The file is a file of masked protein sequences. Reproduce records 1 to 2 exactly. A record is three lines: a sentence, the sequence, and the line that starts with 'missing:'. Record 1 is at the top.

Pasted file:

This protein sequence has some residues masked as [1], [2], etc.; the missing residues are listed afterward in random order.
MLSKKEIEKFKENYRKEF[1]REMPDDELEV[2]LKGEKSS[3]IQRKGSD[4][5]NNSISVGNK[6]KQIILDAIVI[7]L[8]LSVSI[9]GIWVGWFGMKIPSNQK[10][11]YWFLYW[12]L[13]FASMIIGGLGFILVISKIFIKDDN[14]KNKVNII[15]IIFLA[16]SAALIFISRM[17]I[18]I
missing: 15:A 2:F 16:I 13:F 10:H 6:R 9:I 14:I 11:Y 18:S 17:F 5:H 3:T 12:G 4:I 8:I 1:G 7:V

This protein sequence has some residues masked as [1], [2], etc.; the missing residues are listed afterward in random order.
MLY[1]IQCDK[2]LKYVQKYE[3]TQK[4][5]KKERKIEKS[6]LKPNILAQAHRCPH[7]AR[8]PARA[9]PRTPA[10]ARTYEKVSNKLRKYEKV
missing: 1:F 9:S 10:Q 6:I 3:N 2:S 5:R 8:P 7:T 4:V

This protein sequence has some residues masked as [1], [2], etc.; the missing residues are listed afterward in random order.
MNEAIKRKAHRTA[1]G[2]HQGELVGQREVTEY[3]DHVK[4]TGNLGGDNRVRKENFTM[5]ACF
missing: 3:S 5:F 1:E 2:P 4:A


This protein sequence has some residues masked as [1], [2], etc.; the missing residues are listed afterward in random order.
MLSKKEIEKFKENYRKEF[1]REMPDDELEV[2]LKGEKSS[3]IQRKGSD[4][5]NNSISVGNK[6]KQIILDAIVI[7]L[8]LSVSI[9]GIWVGWFGMKIPSNQK[10][11]YWFLYW[12]L[13]FASMIIGGLGFILVISKIFIKDDN[14]KNKVNII[15]IIFLA[16]SAALIFISRM[17]I[18]I
missing: 15:A 2:F 16:I 13:F 10:H 6:R 9:I 14:I 11:Y 18:S 17:F 5:H 3:T 12:G 4:I 8:I 1:G 7:V

This protein sequence has some residues masked as [1], [2], etc.; the missing residues are listed afterward in random order.
MLY[1]IQCDK[2]LKYVQKYE[3]TQK[4][5]KKERKIEKS[6]LKPNILAQAHRCPH[7]AR[8]PARA[9]PRTPA[10]ARTYEKVSNKLRKYEKV
missing: 1:F 9:S 10:Q 6:I 3:N 2:S 5:R 8:P 7:T 4:V